The above experiment was not designed to look at sex differences, but many have noted sex-specificity with respect to both the transmitting parent/ancestor and the outcome in offspring (reviewed in Pembrey et al., 2014). Such sex-specificity was hypothesized in the current exposome study and possible sex interactions were noted in the maternal line. In the paternal line analysis, the sex interactions were just the two hypothesized from earlier observations of the development of the G2 offspring. The link between paternal grandmother smoking in pregnancy with granddaughters having increased fat mass, and fathers smoking before puberty having sons with higher fat mass, is compatible with X and Y chromosome transmission. However, the field has a long way to go before explaining the sex-specific observations in mechanistic detail, especially in humans.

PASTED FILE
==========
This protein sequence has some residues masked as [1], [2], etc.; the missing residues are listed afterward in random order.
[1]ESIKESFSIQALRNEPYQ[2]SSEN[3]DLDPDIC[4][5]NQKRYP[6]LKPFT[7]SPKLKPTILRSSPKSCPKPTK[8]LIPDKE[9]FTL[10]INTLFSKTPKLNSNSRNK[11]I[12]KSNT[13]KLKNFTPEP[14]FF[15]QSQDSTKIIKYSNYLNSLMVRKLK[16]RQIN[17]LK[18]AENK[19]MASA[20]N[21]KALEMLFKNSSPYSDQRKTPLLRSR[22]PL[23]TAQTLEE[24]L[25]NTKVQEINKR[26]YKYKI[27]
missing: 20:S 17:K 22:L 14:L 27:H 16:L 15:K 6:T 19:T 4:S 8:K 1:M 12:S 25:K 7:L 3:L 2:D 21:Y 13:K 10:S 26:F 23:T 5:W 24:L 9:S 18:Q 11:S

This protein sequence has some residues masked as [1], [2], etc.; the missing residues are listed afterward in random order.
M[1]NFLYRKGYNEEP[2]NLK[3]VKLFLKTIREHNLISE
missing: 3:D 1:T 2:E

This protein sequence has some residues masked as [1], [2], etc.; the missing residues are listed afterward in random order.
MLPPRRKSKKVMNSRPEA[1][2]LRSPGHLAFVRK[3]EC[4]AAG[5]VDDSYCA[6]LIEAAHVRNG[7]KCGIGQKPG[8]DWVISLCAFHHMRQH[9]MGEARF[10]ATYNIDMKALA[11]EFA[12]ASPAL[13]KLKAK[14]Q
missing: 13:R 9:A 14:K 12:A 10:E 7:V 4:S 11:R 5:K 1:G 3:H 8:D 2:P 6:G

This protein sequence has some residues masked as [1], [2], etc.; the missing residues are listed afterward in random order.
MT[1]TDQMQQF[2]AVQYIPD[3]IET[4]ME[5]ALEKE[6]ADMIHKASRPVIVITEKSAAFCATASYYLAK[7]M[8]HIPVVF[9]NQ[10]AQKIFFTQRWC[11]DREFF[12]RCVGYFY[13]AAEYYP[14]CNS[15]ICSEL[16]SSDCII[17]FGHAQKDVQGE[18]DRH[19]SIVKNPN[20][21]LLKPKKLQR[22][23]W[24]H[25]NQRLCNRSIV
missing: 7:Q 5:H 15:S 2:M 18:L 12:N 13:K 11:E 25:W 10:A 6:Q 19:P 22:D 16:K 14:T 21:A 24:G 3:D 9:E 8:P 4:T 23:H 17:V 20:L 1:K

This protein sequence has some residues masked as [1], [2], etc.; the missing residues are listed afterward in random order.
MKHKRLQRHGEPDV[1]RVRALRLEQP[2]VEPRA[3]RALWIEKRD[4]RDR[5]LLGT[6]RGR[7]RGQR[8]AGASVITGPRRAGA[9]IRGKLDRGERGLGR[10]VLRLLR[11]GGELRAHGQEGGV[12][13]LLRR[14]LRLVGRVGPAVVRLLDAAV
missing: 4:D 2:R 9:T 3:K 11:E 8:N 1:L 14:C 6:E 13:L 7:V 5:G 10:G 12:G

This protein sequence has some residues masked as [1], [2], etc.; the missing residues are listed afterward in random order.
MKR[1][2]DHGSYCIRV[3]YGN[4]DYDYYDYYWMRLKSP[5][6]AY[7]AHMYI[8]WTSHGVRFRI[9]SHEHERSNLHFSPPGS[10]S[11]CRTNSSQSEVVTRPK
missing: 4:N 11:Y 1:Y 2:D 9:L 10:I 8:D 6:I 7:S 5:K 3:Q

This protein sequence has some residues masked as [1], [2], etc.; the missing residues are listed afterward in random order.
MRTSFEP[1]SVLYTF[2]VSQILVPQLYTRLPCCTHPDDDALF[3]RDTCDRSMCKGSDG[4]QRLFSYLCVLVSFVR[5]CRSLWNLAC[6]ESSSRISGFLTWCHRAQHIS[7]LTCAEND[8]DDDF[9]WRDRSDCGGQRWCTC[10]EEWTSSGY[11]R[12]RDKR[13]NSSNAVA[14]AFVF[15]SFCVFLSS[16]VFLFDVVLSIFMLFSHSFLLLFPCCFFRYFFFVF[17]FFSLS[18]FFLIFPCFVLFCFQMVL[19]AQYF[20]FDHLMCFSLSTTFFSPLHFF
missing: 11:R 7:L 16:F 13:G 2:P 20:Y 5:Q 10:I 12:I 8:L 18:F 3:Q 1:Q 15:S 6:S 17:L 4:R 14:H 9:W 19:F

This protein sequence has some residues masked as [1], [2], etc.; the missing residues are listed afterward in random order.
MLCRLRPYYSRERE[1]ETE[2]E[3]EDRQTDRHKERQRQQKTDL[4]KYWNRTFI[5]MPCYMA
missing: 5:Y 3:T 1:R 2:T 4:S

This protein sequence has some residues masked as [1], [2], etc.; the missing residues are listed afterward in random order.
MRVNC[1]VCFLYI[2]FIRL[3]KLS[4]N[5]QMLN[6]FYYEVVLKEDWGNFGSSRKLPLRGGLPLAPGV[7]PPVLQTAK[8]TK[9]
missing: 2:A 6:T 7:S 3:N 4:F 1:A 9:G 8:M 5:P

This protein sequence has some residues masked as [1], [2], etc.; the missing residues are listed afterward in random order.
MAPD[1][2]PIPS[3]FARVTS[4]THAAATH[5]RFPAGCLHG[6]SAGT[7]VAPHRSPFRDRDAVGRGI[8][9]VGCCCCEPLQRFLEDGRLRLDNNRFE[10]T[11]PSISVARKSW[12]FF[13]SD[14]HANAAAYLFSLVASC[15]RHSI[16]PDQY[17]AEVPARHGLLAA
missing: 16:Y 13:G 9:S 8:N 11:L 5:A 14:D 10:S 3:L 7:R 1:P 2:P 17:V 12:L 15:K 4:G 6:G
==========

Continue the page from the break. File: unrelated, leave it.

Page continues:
An important feature of smoking as a candidate exposure is that tobacco causes DNA damage (Laubenthal et al., 2012; Beal et al., 2017). The DNA damage response system results in the DNA in the nucleus being less tethered/restrained, with this increased mobility facilitating access to DNA repair complexes (Mekhail, 2018). This “mobility” in turn may compromise the control of DNA repeat sequences and transposable elements by DNA methylation and repressive chromatin states in the germline and in turn in the emerging nervous system of the early embryo of the next generation. Thus, in considering the cross-generational causal pathways to obesity and altered metabolism, one must consider both direct effects of tobacco exposure and also the DNA damage response system. The latter may result in wider effects in the next generation. In this context intergenerational responses to high dose nicotine in male mice has shown an increased tolerance of, not just nicotine, but other xenobiotics in male (but not female) offspring, suggesting a generic response (Vallaster et al., 2017).